The Retina iPad mini & iPad 2 Both Cost $399, But Which Would You Buy?


Among the information imparted unto the world by Apple at its "a lot to cover" event yesterday was the company's revamping of its line of iPads and iPad minis. This shocked no one, as that's exactly what was rumored to happen.

What is shocking, however, is that Apple has set two of its "competing" items at the same price point. As of November, you'll be able to buy the top-of-the-line Retina iPad mini, with all its fancy A7 chips and Retina displays, for $399 — which is what it costs to pick up the two-and-a-half-year-old iPad 2, with it's two-and-a-half-year-old specs.

It's always been possible for an Apple shopper to take a lower-level product and upgrade the specs so that its price surpasses that of the higher-rung model, like if a customer enhances the innards of a 13" MacBook Pro so that it ends up being more expensive than the base 15". But never have two similar products existed side-by-side, as-is for the same sticker price.

Even stranger is the fact that the new iPad mini's price is $70 higher than the original $329 price of the old iPad mini. (After the announcement Apple knocked the first-gen iPad mini to a "bargain" price of $299.) But normally, when a new generation usurps the former, its price point will mimic that of previous generations; after all, every generation of iPad has started out costing $499. So in other words, the iPad mini with Retina should cost just $329.

How to Spend Your Money: Bigger and Older, or Newer and Smaller?

While Apple will probably argue that the Retina technology on the new iPad mini demands a price increase and the media may suggest that Apple is targeting two widely different audiences with the same budget, the fact remains that this price shuffle is an odd thing for Apple to do. What's more, CNET reminds us that even the original $329 price tag for the mini was considered steep in 2012; this jump towards full-iPad pricing could thus be seen as even less appealing — and it effectively leaves consumers to compare two items that cost the same but sit at extremely different points in their product cycle.

But is the almost 3-year-old larger iPad 2 the way to go? Or is the smaller, faster, and lighter iPad mini with Retina the best bet? Is Apple employing a devious master plan? Can you stomach spending more on the newest iPad mini? Let us know in the comment section below.

Jeff Somogyi
DealNews Contributing Writer

Jeff Somogyi is constantly trying to come up with ways to surprise and delight audiences the world over. He takes humor seriously ... too seriously. (Honestly, we've never seen him laugh ... it's kinda creepy.)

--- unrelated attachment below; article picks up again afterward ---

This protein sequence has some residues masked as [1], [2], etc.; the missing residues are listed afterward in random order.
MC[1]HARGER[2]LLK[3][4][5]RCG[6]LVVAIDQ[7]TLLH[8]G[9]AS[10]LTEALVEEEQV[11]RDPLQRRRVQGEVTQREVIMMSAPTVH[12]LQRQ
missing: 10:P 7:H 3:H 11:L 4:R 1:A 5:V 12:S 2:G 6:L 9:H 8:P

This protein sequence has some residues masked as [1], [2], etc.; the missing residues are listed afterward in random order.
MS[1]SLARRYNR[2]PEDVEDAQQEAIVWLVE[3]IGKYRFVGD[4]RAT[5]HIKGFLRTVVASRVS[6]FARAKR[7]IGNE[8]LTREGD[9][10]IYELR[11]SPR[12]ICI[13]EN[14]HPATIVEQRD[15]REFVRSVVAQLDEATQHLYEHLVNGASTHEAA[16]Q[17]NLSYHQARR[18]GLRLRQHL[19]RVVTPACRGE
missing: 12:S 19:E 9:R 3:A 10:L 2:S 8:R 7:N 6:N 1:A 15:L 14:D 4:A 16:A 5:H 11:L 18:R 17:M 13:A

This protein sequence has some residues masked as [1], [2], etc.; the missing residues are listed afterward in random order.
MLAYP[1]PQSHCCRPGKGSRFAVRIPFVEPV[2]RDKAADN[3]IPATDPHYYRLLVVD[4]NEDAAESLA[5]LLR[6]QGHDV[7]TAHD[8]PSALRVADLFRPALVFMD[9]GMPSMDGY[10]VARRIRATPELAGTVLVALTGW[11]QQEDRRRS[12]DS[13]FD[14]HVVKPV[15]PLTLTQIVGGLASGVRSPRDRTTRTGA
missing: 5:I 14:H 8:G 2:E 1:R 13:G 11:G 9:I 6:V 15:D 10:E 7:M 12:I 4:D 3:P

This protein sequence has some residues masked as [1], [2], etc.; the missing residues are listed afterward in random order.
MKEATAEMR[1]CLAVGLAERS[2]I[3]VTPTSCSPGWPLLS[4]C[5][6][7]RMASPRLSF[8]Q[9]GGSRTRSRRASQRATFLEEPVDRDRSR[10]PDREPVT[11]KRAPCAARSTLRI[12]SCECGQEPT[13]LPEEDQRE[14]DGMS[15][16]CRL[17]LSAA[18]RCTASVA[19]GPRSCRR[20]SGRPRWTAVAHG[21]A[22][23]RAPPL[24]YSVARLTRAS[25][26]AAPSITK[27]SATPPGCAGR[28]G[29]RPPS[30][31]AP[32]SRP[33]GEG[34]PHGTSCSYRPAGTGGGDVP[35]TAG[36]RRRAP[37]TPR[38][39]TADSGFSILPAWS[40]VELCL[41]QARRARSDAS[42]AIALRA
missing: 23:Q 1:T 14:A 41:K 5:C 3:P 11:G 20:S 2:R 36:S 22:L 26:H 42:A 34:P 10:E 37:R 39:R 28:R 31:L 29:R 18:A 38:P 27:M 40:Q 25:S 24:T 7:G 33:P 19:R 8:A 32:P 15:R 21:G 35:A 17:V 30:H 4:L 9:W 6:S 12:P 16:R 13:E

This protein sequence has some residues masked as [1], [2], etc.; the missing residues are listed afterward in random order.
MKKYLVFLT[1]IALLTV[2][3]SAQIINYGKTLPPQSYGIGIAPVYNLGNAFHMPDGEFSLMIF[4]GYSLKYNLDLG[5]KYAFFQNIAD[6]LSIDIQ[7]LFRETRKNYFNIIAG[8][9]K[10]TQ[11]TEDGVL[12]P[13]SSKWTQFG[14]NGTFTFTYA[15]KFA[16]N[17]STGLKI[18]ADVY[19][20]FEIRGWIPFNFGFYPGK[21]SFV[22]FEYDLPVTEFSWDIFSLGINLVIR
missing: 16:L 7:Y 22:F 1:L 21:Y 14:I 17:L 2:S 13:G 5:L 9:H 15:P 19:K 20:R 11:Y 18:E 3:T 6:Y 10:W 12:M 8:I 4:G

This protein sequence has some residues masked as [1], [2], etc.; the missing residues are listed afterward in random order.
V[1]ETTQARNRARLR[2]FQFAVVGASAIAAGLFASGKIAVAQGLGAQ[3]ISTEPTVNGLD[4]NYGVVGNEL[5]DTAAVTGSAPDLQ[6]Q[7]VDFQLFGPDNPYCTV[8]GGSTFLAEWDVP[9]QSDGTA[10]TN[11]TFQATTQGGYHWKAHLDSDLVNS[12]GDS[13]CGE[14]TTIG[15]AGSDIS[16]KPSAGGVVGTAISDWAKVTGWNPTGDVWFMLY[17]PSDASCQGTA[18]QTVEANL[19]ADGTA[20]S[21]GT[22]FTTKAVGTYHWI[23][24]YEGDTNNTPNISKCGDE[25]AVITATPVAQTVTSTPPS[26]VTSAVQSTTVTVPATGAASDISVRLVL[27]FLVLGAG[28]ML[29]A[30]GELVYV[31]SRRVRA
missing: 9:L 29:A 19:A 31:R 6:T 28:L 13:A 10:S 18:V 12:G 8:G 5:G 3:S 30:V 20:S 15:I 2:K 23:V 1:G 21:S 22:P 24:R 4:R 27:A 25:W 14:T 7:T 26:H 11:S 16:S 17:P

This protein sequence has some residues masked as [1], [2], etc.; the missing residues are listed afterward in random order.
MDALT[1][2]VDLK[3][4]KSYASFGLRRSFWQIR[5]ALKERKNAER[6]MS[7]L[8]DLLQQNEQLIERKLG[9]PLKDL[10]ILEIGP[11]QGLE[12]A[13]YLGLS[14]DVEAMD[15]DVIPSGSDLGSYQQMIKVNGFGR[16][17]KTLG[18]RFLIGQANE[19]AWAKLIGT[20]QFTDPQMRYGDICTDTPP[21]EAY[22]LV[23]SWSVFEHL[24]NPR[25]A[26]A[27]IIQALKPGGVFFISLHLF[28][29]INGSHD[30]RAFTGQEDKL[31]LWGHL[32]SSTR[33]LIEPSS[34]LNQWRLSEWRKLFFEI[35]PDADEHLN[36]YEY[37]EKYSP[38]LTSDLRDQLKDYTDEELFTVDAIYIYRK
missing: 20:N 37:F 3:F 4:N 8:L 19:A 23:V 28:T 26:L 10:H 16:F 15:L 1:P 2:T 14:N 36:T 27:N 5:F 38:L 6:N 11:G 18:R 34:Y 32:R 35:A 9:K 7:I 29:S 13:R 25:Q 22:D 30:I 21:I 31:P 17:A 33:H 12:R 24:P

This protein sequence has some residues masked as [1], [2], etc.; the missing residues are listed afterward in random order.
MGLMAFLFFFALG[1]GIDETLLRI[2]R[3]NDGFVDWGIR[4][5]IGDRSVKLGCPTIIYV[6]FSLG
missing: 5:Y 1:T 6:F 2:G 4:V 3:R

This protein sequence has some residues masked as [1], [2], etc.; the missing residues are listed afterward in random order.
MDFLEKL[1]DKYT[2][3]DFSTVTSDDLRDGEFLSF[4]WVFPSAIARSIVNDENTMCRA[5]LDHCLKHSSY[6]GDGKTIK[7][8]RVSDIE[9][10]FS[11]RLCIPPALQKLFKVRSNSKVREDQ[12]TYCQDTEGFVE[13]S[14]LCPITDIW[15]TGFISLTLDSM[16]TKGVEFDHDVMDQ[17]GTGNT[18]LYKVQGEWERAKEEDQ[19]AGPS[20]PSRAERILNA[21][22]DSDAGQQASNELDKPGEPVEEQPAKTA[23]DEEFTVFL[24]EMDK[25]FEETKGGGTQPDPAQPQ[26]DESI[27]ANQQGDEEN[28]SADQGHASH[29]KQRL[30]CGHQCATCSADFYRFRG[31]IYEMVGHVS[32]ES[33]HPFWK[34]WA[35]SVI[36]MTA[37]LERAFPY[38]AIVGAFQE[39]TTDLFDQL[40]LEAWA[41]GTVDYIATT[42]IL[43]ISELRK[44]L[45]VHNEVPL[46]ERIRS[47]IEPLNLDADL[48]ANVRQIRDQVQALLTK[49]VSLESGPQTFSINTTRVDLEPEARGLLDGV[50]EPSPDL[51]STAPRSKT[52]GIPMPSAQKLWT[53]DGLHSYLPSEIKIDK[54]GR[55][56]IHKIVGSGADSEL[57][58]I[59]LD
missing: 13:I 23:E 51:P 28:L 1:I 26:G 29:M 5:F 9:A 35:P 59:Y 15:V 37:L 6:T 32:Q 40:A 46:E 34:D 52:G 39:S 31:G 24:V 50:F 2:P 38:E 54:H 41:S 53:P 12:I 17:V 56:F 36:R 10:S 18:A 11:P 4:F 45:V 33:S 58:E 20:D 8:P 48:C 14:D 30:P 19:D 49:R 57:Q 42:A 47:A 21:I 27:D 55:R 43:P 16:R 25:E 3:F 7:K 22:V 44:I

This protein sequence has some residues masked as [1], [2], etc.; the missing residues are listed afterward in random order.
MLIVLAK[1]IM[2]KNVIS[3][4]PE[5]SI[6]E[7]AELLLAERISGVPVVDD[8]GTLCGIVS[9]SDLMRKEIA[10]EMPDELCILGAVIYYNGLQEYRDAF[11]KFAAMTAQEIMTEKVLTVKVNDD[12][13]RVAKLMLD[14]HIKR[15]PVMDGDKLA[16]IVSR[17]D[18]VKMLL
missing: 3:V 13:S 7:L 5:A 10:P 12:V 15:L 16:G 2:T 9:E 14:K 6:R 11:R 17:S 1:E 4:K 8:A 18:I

DealNews may be compensated by companies mentioned in this article. Please note that, although prices sometimes fluctuate or expire unexpectedly, all products and deals mentioned in this feature were available at the lowest total price we could find at the time of publication (unless otherwise specified).


Leave a comment!

or Register
Thought I don't know much about it, SodaBrew's explanation below might make sense. For me, the iPad 2 for $399 is not at all worth it. That one has a VGA camera, smh.
A potential reason for keeping the iPad 2 exactly as-is: ongoing high value customer base. This is an odd thing, usually Apple happily kills off a customer segment, but with the iPad 2 there are educational customers, healthcare systems, pilot flight manuals, and electronic cash registers built specifically with 30-pin infrastructure.
neither why over pay for a over hyped tablet when there are other tablets like a galaxy note or nexus 7 that can do as much if not more than an ipad. i have a ipad first generation and wish i would have waited little longer to get something different.
I'm buying first gen IPAD mini refurb from Apple for 249. My kid will love it
why would anyone want an iPad 2 over an mini retina. mini is 4x-8x faster, higher resolution, better charging options, better wifi, nano sim, lighter, better and thinner case, and on and on. I have had every iPad and the iPad 2 was the worst being only slightly faster then the original and that was it.

now a good comparison would be the iPad mini retina compared to the iPad air, they appear to be identical with the exception of 7.9 to 9.7 size in screen with the pixels and speed being identical. So for $100 plus tax I get my pixels stretched out.

Any other thoughts in these 2, I am torn on which to buy.
Lindsay Sakraida (DealNews)
@mwilke01 That's a really good point, RE: the Lightning connector accessories
I thought it was funny that no one applauded during the event yesterday when the prices of the iPad and iPad mini were announced. The prices of the MacBook Pro's were reduced (in addition to reducing all the software prices to Free), so I was hoping the price of the iPad was going to be reduced as well. If they were going to keep the same prices, they should have at least upgraded the model of the $399 version to the iPad4 - especially since all the new accessories are moving towards supporting the Lightning connector.